In this post, sixth grade classrom teacher Bill Ferriter introduces readers to Kahoot — a free online tool for creating and delivering online quizzes in a game-based, competitive environment.
Looking for a fun way to review content with students in your classroom? Interested in gathering a bit of formative assessment information in a nontraditional way? Want to freshen a staff development session or a faculty meeting by building in a bit of audience participation and fun competition?
Then you will be interested in checking out Kahoot:
Kahoot is a free service that allows users to create and deliver online quizzes, surveys and discussions in a competitive game-based environment. As participants answer questions, they earn points – either as individuals or as members of learning teams – and receive instant feedback about their own mastery of individual concepts.
Users can join a Kahoot competition by visiting kahoot.it from any internet connected device — mobile phone, tablet, laptop — and entering a unique “Game Pin.” After all teams have signed up to play, the game’s host can begin presenting questions to the audience. Participants are awarded points based on how fast they can answer questions correctly — and after each round of questioning, the game’s leader board is updated.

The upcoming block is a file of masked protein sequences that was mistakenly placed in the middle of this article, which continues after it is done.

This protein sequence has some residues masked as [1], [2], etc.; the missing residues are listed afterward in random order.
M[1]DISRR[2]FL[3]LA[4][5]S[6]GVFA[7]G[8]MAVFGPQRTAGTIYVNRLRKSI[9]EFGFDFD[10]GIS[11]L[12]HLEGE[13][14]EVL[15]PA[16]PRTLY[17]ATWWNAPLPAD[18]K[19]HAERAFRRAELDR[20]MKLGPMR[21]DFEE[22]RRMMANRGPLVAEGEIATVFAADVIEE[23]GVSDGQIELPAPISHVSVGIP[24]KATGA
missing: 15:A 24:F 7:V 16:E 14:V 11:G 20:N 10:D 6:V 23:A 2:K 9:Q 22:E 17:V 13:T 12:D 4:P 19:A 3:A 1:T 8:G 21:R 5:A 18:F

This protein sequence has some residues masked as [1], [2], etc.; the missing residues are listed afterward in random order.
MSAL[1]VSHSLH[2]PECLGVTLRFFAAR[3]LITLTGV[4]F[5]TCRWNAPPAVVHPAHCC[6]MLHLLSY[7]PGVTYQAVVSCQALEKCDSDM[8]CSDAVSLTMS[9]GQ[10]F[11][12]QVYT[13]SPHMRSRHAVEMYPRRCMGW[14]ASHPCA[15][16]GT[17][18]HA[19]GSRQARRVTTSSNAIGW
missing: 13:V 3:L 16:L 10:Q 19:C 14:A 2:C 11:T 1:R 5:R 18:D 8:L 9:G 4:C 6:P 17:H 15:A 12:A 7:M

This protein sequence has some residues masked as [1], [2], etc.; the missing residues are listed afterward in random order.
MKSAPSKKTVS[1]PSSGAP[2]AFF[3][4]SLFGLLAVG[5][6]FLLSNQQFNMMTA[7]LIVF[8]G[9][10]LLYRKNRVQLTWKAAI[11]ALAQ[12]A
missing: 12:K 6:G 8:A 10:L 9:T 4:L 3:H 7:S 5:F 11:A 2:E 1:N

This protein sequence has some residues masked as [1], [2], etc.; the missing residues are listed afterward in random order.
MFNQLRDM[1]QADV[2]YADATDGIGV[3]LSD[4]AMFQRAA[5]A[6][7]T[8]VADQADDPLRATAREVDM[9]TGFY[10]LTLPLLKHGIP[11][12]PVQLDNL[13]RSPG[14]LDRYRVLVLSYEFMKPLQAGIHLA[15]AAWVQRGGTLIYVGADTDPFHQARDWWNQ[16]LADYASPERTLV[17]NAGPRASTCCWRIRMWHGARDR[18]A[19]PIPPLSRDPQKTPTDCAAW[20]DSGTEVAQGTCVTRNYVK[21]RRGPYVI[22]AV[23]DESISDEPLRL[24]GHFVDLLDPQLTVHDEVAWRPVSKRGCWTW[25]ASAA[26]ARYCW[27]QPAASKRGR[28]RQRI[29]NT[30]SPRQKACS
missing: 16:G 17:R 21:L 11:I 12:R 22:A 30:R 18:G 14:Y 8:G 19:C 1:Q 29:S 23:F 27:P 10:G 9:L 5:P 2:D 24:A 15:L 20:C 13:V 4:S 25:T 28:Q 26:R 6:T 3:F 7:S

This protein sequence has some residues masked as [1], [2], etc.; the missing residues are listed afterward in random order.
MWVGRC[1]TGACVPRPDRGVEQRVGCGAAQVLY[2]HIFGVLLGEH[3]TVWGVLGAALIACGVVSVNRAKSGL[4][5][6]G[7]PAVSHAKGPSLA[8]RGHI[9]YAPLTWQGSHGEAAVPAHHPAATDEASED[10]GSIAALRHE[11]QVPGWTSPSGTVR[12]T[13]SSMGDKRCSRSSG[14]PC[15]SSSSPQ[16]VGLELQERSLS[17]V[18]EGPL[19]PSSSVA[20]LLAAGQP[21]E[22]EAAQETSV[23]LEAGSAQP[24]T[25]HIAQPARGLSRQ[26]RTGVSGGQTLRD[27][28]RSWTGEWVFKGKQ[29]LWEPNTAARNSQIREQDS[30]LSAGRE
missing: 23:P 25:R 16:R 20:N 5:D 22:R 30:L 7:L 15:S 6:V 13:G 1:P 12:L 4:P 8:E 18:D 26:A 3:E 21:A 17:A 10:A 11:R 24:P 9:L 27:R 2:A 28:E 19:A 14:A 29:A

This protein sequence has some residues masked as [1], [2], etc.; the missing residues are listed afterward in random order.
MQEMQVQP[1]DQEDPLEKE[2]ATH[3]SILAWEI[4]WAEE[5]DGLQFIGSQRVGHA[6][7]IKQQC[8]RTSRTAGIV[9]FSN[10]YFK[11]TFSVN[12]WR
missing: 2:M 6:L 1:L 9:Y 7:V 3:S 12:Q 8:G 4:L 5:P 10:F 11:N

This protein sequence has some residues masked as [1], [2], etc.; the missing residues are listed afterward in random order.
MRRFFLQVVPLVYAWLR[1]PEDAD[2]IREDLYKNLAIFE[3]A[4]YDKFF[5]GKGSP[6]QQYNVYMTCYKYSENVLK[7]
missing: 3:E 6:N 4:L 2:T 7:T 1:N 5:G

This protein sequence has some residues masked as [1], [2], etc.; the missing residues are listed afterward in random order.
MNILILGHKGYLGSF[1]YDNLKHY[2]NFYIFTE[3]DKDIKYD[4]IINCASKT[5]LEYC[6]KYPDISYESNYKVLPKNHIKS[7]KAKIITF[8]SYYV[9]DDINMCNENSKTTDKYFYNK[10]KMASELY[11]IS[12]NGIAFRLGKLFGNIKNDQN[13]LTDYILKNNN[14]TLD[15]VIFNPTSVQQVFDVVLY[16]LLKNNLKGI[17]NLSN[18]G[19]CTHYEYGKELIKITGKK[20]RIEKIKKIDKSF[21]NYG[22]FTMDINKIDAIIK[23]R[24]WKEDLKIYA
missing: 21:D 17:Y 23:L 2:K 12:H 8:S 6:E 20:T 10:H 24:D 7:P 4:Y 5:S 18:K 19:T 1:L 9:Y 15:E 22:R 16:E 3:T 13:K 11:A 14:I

Need to see an example of Kahoot in action?
Then find a few friends and challenge them to play this public game that asks users to identify popular animated cartoon characters. While it’s not an academic game designed for reviewing class content, it IS a lot of fun to play — particularly if you are a parent who has spent the better part of the past decade watching animated movies with your kids!
After you have finished taking Kahoot for a whirl, consider answering the following questions:
- How will your students respond to Kahoot? Will they enjoy playing? Why? Will you have them play as members of teams or as individuals? Why?
- How can you keep the novelty of Kahoot from wearing off? Will Kahoot be as engaging to your students after they have played with it four or five times?
- Does Kahoot have value as a formative assessment tool? Does Kahoot make giving instant feedback about mastery of core concepts in a timely way more doable for teachers?
- How can you increase the instructional value of Kahoot? Would you ever consider having students create their own quizzes? Why? Can you find ways to make Kahoot about more than just knowledge-driven multiple choice questions?
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